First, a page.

There’s a recurring joke in it Thor: Ragnarok, in which the eponymous superhero (Chris Hemsworth) repeatedly claims he is the “strongest Avenger.” The film consistently drains Thor’s high opinion of himself, eventually revealing that Bruce Banner (Mark Ruffalo) is the strongest member of the team, at least in the mind of Tony Stark (Robert Downey Jr.). Still, there is a solid argument for Thor as the best avenger. In any case, unlike many of his colleagues, he is a superhero.
One of the big recurring trends in the modern superhero boom that started with Bryan Singer’s X-Men and that of Sam Raimi Spider Man is the militarization of these spandex-clad heroes. The trend was especially pronounced after Christopher Nolan’s Batman Begins determined that much of Bruce Wayne’s (Christian Bale) arsenal was derived from technology built for the military, turning the Caped Crusader into something of a one-man paramilitary force.
There are a number of obvious reasons for this trend. Most evident was the rise of superheroes in the midst of the War on Terror. Critics have pointed out that so many of the generic “hole in the sky” set pieces from modern superhero blockbusters exist as weird and wonderful mirrors of 9/11. Even in terms of basic cinematic language, so much of the urban devastation in these films is shot in such a way that it conjures up and recalls images of those terrorist attacks.
This is especially true of the Marvel Cinematic Universe, which was shaped by Jon Favreau’s success Iron Man† Reflecting the comic book origins, Tony Stark is a weapons designer scarred in an overseas war. In the comics, it was the Vietnam War – at least originally. The film transposes the events to the war in Afghanistan. Stark owns a weapons company and builds a weapon of mass destruction that turns him into a superhero.
Stark is entangled in the American military-industrial complex, as are many of his contemporaries. Some of these roots can be found in the original comics. Steve Rogers (Chris Evans) was always a skinny kid who wanted to join the military so much that he volunteered to take part in a super-soldier experiment. Bruce Banner (Edward Norton) had slightly changed his lineage so that he no longer became a superhero through an obvious atomic bomb stand-in, but through testing super soldier serum.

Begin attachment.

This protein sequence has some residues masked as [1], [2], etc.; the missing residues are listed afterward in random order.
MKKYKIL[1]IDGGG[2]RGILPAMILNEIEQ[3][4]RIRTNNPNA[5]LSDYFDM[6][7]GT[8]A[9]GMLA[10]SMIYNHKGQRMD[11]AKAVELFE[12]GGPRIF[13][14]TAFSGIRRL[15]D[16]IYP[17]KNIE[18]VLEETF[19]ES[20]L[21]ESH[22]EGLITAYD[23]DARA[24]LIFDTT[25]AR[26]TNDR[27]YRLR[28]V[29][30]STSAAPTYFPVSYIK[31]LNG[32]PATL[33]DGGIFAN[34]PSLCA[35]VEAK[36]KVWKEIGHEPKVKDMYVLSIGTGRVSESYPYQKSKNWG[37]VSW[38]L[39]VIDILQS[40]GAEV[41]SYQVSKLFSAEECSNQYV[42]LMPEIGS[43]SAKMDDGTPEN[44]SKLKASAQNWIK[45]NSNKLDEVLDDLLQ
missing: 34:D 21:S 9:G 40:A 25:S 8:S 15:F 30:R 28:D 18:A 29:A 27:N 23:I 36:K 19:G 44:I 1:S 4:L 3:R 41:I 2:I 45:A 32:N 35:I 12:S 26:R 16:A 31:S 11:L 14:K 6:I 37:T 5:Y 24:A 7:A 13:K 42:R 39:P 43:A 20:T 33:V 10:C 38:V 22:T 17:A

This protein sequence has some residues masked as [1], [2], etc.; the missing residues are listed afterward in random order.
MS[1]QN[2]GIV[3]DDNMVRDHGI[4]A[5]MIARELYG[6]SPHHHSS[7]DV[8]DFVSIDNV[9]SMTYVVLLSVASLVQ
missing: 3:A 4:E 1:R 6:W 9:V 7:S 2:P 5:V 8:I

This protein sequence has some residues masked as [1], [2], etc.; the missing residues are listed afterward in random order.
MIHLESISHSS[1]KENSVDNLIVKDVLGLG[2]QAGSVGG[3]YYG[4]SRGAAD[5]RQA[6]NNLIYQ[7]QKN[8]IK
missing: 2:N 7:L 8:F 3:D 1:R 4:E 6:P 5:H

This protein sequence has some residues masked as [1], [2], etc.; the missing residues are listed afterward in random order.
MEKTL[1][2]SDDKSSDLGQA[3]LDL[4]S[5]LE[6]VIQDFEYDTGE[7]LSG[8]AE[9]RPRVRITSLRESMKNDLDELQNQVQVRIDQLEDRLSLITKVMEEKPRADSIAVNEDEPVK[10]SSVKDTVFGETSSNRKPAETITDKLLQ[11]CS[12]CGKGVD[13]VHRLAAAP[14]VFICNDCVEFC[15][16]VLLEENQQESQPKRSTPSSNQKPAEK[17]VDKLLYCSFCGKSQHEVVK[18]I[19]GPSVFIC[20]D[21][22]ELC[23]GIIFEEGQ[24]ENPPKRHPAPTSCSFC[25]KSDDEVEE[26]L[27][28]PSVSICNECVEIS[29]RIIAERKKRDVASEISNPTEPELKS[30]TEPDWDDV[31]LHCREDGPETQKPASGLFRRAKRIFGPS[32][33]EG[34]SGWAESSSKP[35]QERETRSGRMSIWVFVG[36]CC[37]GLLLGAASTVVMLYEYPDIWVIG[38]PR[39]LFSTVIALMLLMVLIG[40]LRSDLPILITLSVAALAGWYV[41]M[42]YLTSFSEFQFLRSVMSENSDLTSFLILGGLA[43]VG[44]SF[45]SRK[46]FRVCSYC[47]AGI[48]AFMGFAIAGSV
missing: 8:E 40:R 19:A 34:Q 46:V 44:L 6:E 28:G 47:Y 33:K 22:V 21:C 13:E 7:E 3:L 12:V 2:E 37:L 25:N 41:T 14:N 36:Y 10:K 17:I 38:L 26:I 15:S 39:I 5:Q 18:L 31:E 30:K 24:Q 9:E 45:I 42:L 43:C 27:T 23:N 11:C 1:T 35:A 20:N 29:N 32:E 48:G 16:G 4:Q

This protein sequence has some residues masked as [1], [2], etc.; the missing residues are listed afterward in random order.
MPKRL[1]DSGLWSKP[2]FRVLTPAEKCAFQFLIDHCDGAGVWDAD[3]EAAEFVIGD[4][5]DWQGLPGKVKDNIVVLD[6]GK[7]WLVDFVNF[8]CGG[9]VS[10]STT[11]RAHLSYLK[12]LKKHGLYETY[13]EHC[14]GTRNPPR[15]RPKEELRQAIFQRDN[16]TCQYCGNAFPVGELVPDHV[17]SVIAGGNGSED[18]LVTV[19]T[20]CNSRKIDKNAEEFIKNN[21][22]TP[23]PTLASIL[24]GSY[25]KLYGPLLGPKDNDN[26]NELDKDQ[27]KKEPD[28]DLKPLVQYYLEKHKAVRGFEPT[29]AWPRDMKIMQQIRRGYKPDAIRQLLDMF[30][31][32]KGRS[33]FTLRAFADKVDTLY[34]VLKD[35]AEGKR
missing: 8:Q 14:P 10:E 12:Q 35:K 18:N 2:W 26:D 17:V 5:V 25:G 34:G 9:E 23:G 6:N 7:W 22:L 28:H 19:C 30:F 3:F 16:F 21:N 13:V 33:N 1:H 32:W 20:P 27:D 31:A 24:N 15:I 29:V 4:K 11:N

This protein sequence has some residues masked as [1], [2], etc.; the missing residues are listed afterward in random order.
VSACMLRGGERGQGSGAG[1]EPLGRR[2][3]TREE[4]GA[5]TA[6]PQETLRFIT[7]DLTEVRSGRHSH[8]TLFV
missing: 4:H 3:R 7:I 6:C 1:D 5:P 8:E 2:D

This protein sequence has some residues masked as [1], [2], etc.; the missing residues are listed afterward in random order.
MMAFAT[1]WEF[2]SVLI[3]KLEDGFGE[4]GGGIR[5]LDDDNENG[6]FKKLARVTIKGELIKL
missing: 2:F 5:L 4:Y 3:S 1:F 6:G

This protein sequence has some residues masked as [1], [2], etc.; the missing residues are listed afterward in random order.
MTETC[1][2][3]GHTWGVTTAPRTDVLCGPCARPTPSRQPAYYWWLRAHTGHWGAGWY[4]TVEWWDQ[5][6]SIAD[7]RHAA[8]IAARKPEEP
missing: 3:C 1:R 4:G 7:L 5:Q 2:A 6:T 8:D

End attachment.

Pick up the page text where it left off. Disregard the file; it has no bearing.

However, other superheroes within the shared universe are explicitly revised to bring them closer to the armed forces. While his comic book counterpart was a social worker, Sam Wilson (Anthony Mackie) is introduced as a veteran of foreign wars. Hank Pym (Michael Douglas) is reinvented as a former military asset, taking assignments even during the Cold War. Even teenage vigilante Spider-Man (Tom Holland) gets a suit designed by Stark with an “instant kill mode” and later inherits a fleet of drones.
Clint Barton (Jeremy Renner) is a former soldier, although his comic book counterpart was a carnie. Natasha Romanoff (Scarlett Johansson) retains her comedic spy origins. While Carol Danvers (Brie Larson) has always served in the Air Force, Captain Marvel leans so hard into that aspect of her character that it plays like a recruiting movie. Even Stephen Strange (Benedict Cumberbatch) is recruited into an order that guards the limits of reality, with Kamar-Taj looking like a military academy.
Christopher Nolan was concerned about the militarization of the superhero genre. “This is too much power for one person,” said Lucius Fox (Morgan Freeman) at the height of The Dark Knight† The Dark Knight Rises agrees with Bane (Tom Hardy) using Wayne’s resources to take control of Gotham, illustrating the folly of concentrating such power. Unlike, Black Panther featuring a heroic CIA agent (Martin Freeman) who helps prevent a coup in a resource-rich foreign power.
While its comic book counterpart largely operated on the fringes of the shared universe, allowing for rare exceptions such as: secret war, super spy Nick Fury (Samuel L. Jackson) and his agency SHIELD became the glue that held the cinematic shared universe forever. “The Avengers Initiative” originated as a project overseen by SHIELD. Even if the movies are intentionally ambiguous about who exactly SHIELD is responding to, it’s still a recognizable military organization.
It is indeed revealing that the central conflict within The Avengers is the push-and-pull between Steve Rogers and Tony Stark about what exactly the team should be. After the death of SHIELD agent Phil Coulson (Clark Gregg), Rogers challenges Stark, “Is this your first time losing a soldier?” Stark replies bluntly, “We’re not soldiers.” The Avengers is very much a film about how superheroes should not be treated as instruments of the military-industrial complex.
This approach is not going to last. The avengers franchise is powered by writers Christopher Markus and Stephen McFeely, along with directors Joe and Anthony Russo. The extent to which they leaned on this militarization of superheroes is reflected in the titles of the first three of their four films in the universe: Captain America: The Winter Soldier† Captain America: Civil Warand Avengers: Infinity War† Despite Stark’s protestations, these superheroes have certainly fought in many wars.